3. In a recorder for motor driven tools of the type having a metal cutting tool and a feed mechanism for advancing a work piece toward the cutting tool, the feed determining the depth of cutting, the improvement which comprises a substantially rectangular housing having a top wall, bottom wall, end walls and a side wall of transparent plastic material, one end Wall having a thin slot near the bottom wall for passing a paper strip, a fixed stud carried by said side wall for rotatably supporting a roll of paper strip, a plane-surfaced writing table carried by the bottom wall under the paper strip, a guide roller carried by the side wall close to the bottom wall, the roller and said slot holding the paper strip flat on said table, a clock motor carried by said side wall and having a downwardly projecting gear driven rotatable shaft, an eccentric pin carried by said shaft, a lever pivoted on a vertical axis and extending transversely to said pin, said lever having a slot receiving said pin, and a pen carried by said lever and engaging said paper strip above said table, the clock motor reciprocating said lever by means of said eccentric pin to move the pen transversely to the paper at a timed rate, the pen making spaced zigzag lines on the paper as the paper is withdrawn from the roll at the rate of feed of said mechanism, the variations in line spacing indicating the variations in feed which might damage the tool or cutter, and a pair of permanent magnets located on said bottom wall with downwardly turned pole pieces, said magnets holding the recorder fixed on one element of a machine tool while the paper end is adhesively anchored to another relatively moving element.

4. In a recorder for motor driven tools of the type having a metal cutting tool and a feed mechanism for advancing a work piece toward the cutting tool, the feed determining the depth of cutting, the improvement which comprises a substantially rectangular housing having a top wall, bottom wall, end walls and a side wall of transparent plastic material, one end wall having a thin slot near the bottom wall for passing a paper strip, a fixed stud carried by said side wall for rotatably supporting a roll of paper strip, a plane-surfaced writing table carried by the bottom wall under the paper strip, a guide roller carried by the side wall close to the bottom wall, the roller and said slot holding the paper strip fiat on said table, a clock motor carried by said side wall and having a downwardly projecting gear driven rotatable shaft, an eccentric pin carried by said shaft, a lever pivoted on a vertical axis and extending transversely to said pin, said lever having a slot receiving said pin, and a pen carried by said lever and engaging said paper strip above said table, the clock motor reciprocating said lever by means of said eccenrtic pin to move the pen transversely to the paper at a timed rate, the pen making spaced zigzag lines on the paper as the paper is Withdrawnfrom the roll at the rate of feed of said feed mechanism, the variations in line spacing indicating the variations in feed which might damage the tool or cutter, said clock motor comprising a spring-wound clock carrying a bearing bracket having conical bearing sockets and said lever having a pintle with conical bearing ends in said sockets.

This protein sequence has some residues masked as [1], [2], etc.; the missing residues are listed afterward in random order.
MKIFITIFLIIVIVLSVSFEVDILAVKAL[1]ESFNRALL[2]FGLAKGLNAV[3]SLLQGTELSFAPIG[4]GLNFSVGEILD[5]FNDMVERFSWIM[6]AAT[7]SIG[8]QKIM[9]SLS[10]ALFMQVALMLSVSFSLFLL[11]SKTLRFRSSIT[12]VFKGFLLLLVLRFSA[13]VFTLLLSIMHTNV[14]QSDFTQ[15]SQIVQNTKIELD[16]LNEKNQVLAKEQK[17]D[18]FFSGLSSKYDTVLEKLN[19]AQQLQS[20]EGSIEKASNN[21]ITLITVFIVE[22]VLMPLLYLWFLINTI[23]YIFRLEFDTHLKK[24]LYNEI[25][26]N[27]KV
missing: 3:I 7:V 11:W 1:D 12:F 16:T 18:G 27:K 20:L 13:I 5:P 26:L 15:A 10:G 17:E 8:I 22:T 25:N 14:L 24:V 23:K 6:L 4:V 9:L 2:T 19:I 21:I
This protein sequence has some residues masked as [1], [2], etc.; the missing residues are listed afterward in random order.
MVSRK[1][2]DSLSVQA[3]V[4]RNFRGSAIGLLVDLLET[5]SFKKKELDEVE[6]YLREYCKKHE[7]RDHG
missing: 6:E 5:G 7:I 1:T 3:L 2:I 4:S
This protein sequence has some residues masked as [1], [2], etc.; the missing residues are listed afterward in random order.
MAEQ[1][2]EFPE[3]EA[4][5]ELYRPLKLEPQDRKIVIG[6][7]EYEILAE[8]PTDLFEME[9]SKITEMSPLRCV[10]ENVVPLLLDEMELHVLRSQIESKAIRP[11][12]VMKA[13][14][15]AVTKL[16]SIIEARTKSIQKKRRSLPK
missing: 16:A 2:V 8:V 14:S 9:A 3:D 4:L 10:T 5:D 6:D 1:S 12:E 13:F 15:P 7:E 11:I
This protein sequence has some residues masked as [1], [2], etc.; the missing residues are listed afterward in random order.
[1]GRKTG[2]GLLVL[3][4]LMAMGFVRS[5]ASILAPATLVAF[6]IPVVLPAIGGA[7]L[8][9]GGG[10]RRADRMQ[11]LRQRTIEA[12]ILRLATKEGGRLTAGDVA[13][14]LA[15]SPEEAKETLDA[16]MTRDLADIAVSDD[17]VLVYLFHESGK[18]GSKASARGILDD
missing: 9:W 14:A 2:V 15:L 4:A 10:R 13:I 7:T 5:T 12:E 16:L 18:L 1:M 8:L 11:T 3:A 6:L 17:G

References Cited in the file of this patent UNITED STATES PATENTS Number Name Date 1,453,498 Hamilton May 1, 1923 1,918,388 Ferguson July 18, 1933 2,029,771 Gray Feb. 4, 1936 2,287,819 Nichols June 30, 1942 2,330,752 Sikes, Jr. Sept. 28, 1943 FOREIGN PATENTS Number Country Date 330,804 Great Britain June 19, 1930

Patent Citations
Cited PatentFiling datePublication dateApplicantTitle
US1453498 *Aug 25, 1919May 1, 1923Gen ElectricMaximum-demand meter
US1918388 *Jul 16, 1931Jul 18, 1933Ferguson Robert EFlow recording mechanism
US2029771 *Sep 5, 1933Feb 4, 1936Dewitt Gray JohnDisplay device
US2287819 *May 21, 1938Jun 30, 1942Cities Service Oil CoDevice for recording drilling operations
US2330752 *Nov 24, 1941Sep 28, 1943Standard Oil Dev CoRate-of-penetration indicator
GB330804A * Title not available
Referenced by
Citing PatentFiling datePublication dateApplicantTitle
US3024396 *Nov 27, 1957Mar 6, 1962John Peckjian ArnoldAutomatic control of machine tools
US3148361 *Jan 26, 1961Sep 8, 1964Miehle Goss Dexter IncMagnetic storage mechanism and system for back gauge control of a paper cutter
US3350717 *Jun 10, 1965Oct 31, 1967Central Station Signals IncPlural pen recorder
US4288020 *Jul 2, 1979Sep 8, 1981The Babcock & Wilcox CompanyTracking type welding apparatus
Classifications
U.S. Classification346/33.0MC, 346/140.1, 346/136, 346/28, 346/71, 346/33.00R, 346/119, 346/117.00R, 409/219, 346/112
Cooperative ClassificationH03M1/00